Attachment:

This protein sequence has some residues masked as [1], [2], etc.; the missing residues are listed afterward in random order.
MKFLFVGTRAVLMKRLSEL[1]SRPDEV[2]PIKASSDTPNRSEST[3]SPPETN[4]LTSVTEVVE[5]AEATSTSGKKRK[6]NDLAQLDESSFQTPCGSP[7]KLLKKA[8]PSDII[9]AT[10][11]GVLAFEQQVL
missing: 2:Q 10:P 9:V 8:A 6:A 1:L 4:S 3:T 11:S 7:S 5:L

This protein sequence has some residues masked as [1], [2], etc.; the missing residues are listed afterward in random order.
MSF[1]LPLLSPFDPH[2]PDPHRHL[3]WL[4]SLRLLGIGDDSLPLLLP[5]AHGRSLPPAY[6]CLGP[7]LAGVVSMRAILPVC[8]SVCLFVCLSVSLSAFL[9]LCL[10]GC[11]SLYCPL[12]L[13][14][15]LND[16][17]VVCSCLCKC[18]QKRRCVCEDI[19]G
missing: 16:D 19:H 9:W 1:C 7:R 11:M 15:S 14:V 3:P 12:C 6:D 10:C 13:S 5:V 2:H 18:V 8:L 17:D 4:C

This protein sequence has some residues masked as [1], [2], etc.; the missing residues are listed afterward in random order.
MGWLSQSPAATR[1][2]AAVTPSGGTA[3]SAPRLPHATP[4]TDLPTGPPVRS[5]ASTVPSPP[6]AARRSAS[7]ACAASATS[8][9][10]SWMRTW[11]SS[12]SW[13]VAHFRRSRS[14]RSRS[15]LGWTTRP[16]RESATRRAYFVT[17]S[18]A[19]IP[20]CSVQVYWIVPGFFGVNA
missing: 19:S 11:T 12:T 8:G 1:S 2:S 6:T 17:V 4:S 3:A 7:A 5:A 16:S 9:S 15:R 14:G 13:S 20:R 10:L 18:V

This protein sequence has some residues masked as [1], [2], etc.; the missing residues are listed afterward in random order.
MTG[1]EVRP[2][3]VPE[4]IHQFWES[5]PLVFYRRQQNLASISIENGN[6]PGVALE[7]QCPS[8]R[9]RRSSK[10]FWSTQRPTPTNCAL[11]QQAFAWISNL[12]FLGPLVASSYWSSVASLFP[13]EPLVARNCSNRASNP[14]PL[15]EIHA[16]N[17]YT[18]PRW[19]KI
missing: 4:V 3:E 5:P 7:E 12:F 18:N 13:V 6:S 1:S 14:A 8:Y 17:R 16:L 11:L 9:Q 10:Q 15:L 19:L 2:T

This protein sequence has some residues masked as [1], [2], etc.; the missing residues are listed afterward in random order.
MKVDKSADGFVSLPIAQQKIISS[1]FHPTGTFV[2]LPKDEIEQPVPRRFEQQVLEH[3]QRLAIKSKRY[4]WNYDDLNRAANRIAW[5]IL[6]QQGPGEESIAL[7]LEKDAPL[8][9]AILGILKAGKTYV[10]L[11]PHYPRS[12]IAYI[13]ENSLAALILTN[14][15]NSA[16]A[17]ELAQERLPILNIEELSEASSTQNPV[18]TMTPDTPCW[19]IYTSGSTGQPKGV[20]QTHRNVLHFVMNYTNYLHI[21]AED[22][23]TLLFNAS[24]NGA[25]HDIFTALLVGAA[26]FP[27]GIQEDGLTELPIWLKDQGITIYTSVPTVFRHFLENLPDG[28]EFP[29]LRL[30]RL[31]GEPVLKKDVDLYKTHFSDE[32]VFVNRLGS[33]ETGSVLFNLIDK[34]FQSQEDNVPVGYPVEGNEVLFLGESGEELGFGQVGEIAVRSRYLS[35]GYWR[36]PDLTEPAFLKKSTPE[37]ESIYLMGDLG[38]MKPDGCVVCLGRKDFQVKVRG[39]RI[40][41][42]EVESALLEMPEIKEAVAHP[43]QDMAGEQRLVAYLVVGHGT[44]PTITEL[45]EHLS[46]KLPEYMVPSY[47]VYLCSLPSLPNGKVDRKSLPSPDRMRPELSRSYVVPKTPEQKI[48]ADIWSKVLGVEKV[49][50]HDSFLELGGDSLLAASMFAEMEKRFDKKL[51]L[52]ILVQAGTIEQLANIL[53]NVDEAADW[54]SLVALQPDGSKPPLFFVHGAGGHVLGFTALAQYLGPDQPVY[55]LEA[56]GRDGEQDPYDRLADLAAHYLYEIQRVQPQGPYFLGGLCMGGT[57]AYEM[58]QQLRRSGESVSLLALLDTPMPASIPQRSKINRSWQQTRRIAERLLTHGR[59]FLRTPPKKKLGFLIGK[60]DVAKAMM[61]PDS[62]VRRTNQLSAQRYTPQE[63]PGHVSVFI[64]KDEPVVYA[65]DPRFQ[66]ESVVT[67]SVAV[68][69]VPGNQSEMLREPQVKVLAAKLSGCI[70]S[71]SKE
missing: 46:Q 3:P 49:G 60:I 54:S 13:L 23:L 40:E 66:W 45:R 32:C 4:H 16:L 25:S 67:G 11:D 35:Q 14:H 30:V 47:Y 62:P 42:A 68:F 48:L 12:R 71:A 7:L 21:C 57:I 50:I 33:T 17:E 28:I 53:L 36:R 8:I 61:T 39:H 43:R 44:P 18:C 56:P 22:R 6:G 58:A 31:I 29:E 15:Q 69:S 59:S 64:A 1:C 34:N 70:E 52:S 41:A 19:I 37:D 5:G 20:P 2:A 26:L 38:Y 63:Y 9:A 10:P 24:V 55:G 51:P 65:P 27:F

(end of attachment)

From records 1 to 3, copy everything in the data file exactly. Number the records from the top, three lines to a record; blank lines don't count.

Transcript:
This protein sequence has some residues masked as [1], [2], etc.; the missing residues are listed afterward in random order.
MKFLFVGTRAVLMKRLSEL[1]SRPDEV[2]PIKASSDTPNRSEST[3]SPPETN[4]LTSVTEVVE[5]AEATSTSGKKRK[6]NDLAQLDESSFQTPCGSP[7]KLLKKA[8]PSDII[9]AT[10][11]GVLAFEQQVL
missing: 2:Q 10:P 9:V 8:A 6:A 1:L 4:S 3:T 11:S 7:S 5:L

This protein sequence has some residues masked as [1], [2], etc.; the missing residues are listed afterward in random order.
MSF[1]LPLLSPFDPH[2]PDPHRHL[3]WL[4]SLRLLGIGDDSLPLLLP[5]AHGRSLPPAY[6]CLGP[7]LAGVVSMRAILPVC[8]SVCLFVCLSVSLSAFL[9]LCL[10]GC[11]SLYCPL[12]L[13][14][15]LND[16][17]VVCSCLCKC[18]QKRRCVCEDI[19]G
missing: 16:D 19:H 9:W 1:C 7:R 11:M 15:S 14:V 3:P 12:C 6:D 10:C 13:S 5:V 2:H 18:V 8:L 17:D 4:C

This protein sequence has some residues masked as [1], [2], etc.; the missing residues are listed afterward in random order.
MGWLSQSPAATR[1][2]AAVTPSGGTA[3]SAPRLPHATP[4]TDLPTGPPVRS[5]ASTVPSPP[6]AARRSAS[7]ACAASATS[8][9][10]SWMRTW[11]SS[12]SW[13]VAHFRRSRS[14]RSRS[15]LGWTTRP[16]RESATRRAYFVT[17]S[18]A[19]IP[20]CSVQVYWIVPGFFGVNA
missing: 19:S 11:T 12:T 8:G 1:S 2:S 6:T 17:V 4:S 3:A 7:A 5:A 16:S 9:S 15:R 14:G 13:S 20:R 10:L 18:V